HIGHMOUNT — Supporters of the Belleayre Mountain Ski Center marked the second anniversary of an agreement in principle with a resort developer, saying the state is using the proposal to delay the release of a Unit Management Plan for the ski center.
The boosters’ dissatisfaction follows complaints last week by environmental groups that the land protection portion of the agreement has still not been satisfied. This week, it was the state Department of Environmental Conservation coming under fire, as the Coalition to Save Belleayre prepares to appeal to elected officials to step up pressure on the agency to complete and release the management plan as called for in the agreement.
Adding fuel to the fire were Gov. David Paterson’s remarks Thursday at the Dutchess County Democratic Party’s Salute to Labor dinner, when he announced the state may have to put on hold any improvements to the state-owned ski center.
The timing of the governor’s remarks, said coalition Chairman Joe Kelly, make its complaints all the more relevant.
Kelly called Paterson’s position “unacceptable.”
The agreement in principle was reached after more than eight years of review of developer Crossroads Ventures’ plan to build a golf resort on 1,200 acres of mountain land in Shandaken, along with another golf resort three miles west and adjacent to Belleayre Ski Center.
Instead, the agreement would make the 1,200 acres “forever wild” land and allow for a larger development next to the ski center. It also calls for the state to spend money on the expansion of the ski center.
The details of that expansion are to be laid out in the Unit Management Plan, which is a blueprint for the development of the state-owned facility. The agreement calls for that plan to be reviewed simultaneously with the Crossroads proposal.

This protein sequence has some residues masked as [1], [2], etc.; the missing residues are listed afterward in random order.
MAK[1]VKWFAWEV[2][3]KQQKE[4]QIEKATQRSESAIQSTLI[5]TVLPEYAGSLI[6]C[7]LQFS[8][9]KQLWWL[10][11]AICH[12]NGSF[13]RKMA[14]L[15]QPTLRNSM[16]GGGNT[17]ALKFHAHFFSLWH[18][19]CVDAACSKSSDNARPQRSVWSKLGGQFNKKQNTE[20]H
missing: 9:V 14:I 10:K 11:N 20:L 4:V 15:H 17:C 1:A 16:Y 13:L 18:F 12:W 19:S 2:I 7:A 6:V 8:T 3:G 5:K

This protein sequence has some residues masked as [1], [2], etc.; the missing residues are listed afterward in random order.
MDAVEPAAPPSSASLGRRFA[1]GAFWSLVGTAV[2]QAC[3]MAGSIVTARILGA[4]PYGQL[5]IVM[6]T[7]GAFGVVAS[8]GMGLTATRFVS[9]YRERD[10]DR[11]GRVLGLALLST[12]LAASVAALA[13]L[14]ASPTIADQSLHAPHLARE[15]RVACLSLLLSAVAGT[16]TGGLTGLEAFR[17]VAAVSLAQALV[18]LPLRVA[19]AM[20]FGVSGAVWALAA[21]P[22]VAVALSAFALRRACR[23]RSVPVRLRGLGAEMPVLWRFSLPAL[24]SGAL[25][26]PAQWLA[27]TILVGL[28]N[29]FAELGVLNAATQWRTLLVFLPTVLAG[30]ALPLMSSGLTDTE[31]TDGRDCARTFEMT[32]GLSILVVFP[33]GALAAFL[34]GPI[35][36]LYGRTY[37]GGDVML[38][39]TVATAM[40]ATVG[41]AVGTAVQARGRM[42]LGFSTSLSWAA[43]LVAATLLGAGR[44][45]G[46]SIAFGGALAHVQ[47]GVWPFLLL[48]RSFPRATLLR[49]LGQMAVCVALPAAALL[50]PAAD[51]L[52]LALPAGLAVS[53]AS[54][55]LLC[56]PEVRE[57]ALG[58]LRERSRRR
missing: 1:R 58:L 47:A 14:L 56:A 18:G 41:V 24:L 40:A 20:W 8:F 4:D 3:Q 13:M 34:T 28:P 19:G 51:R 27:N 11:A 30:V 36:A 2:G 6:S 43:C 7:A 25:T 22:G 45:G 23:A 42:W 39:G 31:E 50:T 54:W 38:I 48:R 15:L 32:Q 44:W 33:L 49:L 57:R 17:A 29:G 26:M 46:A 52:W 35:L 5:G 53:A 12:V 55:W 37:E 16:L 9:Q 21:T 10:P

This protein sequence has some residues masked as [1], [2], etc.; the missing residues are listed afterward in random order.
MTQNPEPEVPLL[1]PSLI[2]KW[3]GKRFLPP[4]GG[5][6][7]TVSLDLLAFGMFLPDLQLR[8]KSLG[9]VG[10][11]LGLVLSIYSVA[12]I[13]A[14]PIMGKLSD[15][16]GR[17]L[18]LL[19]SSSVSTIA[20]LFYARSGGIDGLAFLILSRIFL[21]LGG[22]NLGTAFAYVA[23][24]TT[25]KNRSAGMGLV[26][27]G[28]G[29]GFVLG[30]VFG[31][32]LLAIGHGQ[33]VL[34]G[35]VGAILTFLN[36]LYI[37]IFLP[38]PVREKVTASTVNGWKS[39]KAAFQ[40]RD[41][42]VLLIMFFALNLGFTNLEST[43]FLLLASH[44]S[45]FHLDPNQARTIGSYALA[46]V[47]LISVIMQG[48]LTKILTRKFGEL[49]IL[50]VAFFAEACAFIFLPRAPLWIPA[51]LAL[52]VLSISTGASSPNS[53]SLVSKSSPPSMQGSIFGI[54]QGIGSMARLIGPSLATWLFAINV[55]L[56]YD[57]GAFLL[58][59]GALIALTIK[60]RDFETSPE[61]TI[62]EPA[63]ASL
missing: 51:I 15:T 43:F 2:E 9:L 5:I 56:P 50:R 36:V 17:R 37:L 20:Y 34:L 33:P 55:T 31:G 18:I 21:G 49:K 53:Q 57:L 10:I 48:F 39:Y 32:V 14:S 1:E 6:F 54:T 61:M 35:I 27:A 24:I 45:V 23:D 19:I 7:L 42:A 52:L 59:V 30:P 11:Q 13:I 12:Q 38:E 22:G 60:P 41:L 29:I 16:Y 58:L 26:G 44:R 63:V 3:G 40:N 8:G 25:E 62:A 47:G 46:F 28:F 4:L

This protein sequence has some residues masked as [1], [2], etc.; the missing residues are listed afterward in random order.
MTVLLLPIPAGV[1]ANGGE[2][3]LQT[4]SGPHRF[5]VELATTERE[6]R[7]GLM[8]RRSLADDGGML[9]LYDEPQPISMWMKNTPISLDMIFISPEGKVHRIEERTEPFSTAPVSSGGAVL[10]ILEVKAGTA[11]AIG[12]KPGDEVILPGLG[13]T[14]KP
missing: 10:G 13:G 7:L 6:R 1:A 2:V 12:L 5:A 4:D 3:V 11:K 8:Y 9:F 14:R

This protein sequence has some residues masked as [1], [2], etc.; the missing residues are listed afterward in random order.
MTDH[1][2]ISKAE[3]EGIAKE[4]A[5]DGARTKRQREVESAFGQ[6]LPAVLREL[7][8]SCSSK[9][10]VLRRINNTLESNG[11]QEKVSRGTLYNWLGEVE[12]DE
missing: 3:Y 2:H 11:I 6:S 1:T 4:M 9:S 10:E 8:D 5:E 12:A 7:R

Neither the state nor Crossroads has completed its plans. While Crossroads says it close to completion, the state agency is not.
“It seems to us that the DEC is currently sitting on this most important document with no sense of urgency as to its importance to our area,” Kelly said. “It is unacceptable that they continue to delay its release.”
Kelly has now written to the governor, asking him to give the matter his immediate attention to help Belleayre resume its role as an economic engine of the state Route 28 corridor.
“In a time of most difficult economic challenge to our rural communities, a bureaucratic delay for whatever reason must be overcome,” Kelly said. “We do not have the luxury of time, we need action now.”
Judith Enck, the governor’s deputy secretary for the environment who helped prepare the Agreement in Principle, said Monday that the state remains committed to the agreement. As for completing the Unit Management Plan, she said, “Slow and steady wins the day.”